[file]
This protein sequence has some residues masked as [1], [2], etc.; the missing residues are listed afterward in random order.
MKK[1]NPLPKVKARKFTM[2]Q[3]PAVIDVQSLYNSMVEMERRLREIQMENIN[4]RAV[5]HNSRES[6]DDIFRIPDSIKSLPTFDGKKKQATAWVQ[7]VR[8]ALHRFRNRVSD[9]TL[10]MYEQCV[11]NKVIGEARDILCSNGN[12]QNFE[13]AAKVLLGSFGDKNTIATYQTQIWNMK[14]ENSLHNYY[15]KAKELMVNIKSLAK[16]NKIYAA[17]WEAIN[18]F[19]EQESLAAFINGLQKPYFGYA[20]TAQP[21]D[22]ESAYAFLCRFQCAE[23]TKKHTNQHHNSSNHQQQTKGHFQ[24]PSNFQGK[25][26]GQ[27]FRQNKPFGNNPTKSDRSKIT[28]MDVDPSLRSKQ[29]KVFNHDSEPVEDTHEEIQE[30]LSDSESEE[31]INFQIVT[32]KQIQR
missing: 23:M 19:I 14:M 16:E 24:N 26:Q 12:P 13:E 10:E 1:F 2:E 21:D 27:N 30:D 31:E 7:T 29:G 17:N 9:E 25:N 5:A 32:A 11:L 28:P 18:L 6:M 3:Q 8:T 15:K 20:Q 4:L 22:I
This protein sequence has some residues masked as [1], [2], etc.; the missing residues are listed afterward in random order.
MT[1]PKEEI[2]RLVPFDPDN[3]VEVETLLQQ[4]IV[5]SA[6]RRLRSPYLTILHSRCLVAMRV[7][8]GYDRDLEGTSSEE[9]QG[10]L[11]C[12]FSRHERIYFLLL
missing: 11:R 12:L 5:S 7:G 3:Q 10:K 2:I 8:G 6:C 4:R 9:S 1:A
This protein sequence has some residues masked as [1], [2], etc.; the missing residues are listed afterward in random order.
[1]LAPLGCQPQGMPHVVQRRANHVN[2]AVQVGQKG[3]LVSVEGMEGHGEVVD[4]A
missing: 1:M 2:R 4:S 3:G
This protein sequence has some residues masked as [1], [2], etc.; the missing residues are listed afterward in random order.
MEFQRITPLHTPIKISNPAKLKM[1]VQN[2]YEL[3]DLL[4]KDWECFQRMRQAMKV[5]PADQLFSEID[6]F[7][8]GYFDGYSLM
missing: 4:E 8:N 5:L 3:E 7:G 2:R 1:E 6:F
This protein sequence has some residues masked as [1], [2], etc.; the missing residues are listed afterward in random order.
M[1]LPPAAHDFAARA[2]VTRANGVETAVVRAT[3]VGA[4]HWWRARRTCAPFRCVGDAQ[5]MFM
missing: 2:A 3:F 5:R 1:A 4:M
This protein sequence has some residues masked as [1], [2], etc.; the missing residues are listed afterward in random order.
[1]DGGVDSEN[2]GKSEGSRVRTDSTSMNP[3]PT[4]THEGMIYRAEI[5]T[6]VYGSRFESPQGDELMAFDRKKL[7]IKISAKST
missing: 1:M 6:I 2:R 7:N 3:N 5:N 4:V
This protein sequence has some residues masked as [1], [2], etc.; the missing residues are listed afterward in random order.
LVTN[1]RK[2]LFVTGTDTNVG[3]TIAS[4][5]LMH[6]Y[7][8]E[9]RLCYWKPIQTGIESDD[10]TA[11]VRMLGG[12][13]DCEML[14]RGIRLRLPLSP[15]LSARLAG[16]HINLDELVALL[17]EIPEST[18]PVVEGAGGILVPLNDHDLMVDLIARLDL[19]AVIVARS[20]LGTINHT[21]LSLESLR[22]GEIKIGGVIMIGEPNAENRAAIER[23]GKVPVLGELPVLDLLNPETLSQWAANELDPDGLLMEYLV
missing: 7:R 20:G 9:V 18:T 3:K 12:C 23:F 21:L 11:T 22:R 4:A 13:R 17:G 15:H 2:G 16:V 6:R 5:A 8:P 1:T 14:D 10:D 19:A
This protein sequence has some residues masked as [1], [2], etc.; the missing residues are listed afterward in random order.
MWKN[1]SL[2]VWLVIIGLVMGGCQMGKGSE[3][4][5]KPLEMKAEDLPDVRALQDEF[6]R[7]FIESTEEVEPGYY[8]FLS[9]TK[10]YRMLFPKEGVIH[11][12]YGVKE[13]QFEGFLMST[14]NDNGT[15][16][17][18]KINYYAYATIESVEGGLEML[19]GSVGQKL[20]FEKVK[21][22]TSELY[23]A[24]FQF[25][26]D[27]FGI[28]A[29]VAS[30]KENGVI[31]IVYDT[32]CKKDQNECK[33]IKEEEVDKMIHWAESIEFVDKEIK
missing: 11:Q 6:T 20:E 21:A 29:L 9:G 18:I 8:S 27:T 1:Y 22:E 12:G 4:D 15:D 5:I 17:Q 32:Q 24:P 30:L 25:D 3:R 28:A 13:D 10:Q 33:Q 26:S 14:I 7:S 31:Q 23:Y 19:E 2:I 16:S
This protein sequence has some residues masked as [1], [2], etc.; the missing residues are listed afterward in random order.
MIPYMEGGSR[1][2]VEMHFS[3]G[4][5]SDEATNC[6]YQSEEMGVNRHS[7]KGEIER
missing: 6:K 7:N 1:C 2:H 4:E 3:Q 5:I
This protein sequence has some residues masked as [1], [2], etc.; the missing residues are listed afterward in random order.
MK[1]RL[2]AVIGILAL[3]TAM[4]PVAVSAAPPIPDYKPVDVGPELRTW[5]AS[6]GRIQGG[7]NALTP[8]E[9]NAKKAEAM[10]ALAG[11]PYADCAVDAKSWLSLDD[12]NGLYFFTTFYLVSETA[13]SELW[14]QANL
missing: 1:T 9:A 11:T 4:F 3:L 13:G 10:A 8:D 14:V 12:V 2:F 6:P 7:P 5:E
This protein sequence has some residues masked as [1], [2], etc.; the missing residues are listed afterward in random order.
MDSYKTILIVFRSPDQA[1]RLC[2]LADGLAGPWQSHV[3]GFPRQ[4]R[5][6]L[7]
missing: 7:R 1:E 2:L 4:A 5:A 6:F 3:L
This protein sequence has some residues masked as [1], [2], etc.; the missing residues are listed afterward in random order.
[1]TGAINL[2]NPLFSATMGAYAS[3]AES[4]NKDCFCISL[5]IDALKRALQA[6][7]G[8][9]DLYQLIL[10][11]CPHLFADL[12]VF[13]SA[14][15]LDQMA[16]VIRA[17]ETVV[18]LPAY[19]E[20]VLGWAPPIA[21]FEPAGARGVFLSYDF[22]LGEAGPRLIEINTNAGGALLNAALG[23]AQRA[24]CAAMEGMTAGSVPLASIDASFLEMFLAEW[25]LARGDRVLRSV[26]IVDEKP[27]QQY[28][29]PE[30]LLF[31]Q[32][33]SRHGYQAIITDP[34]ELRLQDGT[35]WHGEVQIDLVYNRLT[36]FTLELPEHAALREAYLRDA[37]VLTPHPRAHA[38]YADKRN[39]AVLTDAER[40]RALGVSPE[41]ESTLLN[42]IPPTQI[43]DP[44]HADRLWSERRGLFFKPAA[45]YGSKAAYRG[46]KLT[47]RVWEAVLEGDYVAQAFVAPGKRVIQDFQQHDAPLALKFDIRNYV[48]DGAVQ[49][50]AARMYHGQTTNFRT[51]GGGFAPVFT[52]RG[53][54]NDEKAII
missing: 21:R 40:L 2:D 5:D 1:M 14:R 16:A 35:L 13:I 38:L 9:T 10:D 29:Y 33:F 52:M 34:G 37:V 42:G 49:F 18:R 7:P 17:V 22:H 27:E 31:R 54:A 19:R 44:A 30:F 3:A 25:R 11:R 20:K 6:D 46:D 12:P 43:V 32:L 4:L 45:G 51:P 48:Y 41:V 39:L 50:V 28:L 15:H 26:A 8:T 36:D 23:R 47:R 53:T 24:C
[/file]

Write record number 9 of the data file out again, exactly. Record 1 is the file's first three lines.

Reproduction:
This protein sequence has some residues masked as [1], [2], etc.; the missing residues are listed afterward in random order.
MIPYMEGGSR[1][2]VEMHFS[3]G[4][5]SDEATNC[6]YQSEEMGVNRHS[7]KGEIER
missing: 6:K 7:N 1:C 2:H 4:E 3:Q 5:I